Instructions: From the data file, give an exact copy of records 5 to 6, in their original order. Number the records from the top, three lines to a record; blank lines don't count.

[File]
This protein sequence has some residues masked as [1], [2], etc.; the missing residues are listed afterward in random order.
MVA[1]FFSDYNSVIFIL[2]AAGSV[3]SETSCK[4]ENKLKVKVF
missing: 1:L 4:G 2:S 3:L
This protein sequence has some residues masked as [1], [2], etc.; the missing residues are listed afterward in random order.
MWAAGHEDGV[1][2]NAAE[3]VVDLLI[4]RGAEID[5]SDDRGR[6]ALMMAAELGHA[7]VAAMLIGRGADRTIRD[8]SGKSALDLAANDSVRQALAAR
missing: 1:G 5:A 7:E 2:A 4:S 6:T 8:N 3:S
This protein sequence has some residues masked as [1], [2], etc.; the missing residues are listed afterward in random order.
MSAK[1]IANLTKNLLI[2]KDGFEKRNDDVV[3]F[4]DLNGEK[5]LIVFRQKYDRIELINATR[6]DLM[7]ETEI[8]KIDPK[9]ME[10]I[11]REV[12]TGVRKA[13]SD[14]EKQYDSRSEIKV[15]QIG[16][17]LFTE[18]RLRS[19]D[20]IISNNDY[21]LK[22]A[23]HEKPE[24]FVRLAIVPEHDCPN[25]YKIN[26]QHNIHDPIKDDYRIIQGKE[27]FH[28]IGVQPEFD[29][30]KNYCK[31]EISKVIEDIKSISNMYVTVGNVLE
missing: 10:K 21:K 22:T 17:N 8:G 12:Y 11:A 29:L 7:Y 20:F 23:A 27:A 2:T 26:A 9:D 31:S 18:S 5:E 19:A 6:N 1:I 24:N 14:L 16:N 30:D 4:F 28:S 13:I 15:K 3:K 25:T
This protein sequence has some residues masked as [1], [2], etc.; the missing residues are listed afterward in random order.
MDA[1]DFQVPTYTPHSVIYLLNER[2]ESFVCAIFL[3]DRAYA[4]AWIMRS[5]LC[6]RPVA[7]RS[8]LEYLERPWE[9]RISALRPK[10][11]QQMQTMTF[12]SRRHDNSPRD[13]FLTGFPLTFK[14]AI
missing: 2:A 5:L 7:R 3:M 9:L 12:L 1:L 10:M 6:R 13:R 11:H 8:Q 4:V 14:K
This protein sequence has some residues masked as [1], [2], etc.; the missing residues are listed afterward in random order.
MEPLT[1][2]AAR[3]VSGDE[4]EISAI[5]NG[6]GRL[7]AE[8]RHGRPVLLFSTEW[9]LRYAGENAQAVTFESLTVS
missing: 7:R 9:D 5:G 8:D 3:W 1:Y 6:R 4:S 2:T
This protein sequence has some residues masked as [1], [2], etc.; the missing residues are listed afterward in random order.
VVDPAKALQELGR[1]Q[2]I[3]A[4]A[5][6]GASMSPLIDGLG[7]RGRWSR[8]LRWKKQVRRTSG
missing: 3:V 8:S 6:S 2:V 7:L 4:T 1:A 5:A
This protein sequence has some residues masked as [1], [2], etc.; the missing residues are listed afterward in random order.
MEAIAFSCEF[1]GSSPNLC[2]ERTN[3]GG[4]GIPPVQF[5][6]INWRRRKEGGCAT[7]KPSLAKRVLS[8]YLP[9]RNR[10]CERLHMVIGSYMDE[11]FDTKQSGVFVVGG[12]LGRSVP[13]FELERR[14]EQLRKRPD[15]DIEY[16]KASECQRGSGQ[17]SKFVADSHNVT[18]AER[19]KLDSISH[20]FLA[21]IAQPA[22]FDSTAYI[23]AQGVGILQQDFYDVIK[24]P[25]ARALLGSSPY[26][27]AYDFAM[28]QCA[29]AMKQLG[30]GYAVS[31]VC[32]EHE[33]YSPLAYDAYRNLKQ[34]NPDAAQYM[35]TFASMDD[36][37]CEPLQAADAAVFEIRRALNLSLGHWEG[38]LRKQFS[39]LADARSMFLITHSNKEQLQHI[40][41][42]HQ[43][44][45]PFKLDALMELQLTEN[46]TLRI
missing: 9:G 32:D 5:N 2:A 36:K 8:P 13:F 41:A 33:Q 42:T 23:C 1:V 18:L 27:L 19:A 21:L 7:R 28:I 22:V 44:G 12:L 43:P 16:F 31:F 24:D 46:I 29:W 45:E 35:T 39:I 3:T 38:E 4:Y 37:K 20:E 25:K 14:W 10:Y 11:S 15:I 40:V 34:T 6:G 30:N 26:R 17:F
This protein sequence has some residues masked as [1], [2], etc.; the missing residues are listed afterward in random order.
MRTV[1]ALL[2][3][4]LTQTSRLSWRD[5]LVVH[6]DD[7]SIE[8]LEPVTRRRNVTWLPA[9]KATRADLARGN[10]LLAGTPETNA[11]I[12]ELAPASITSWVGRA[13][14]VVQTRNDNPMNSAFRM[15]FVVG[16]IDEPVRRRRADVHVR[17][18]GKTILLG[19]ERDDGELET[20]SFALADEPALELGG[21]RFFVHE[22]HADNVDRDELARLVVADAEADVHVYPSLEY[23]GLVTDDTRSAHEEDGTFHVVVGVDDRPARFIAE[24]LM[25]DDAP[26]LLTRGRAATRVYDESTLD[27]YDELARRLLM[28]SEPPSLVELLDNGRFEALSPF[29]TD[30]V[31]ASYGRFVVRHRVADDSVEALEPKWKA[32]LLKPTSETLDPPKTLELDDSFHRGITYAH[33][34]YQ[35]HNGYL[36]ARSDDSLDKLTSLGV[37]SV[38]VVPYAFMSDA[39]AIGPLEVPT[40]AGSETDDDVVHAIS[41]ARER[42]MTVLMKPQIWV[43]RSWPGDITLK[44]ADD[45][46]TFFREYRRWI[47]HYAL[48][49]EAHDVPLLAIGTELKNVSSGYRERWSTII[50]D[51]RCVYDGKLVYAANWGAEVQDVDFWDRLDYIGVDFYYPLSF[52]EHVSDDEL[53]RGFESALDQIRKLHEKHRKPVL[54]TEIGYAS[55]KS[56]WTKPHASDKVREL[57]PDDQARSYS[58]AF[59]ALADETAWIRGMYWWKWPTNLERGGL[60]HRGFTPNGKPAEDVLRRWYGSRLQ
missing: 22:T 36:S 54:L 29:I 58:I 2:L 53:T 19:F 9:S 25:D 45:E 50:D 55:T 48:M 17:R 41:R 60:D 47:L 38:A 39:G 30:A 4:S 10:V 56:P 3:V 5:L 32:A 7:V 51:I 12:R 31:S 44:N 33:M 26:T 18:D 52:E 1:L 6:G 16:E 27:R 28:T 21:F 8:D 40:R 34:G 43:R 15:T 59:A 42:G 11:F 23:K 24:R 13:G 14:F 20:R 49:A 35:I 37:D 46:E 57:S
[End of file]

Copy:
This protein sequence has some residues masked as [1], [2], etc.; the missing residues are listed afterward in random order.
MEPLT[1][2]AAR[3]VSGDE[4]EISAI[5]NG[6]GRL[7]AE[8]RHGRPVLLFSTEW[9]LRYAGENAQAVTFESLTVS
missing: 7:R 9:D 5:G 8:D 3:W 1:Y 6:R 4:S 2:T
This protein sequence has some residues masked as [1], [2], etc.; the missing residues are listed afterward in random order.
VVDPAKALQELGR[1]Q[2]I[3]A[4]A[5][6]GASMSPLIDGLG[7]RGRWSR[8]LRWKKQVRRTSG
missing: 3:V 8:S 6:S 2:V 7:L 4:T 1:A 5:A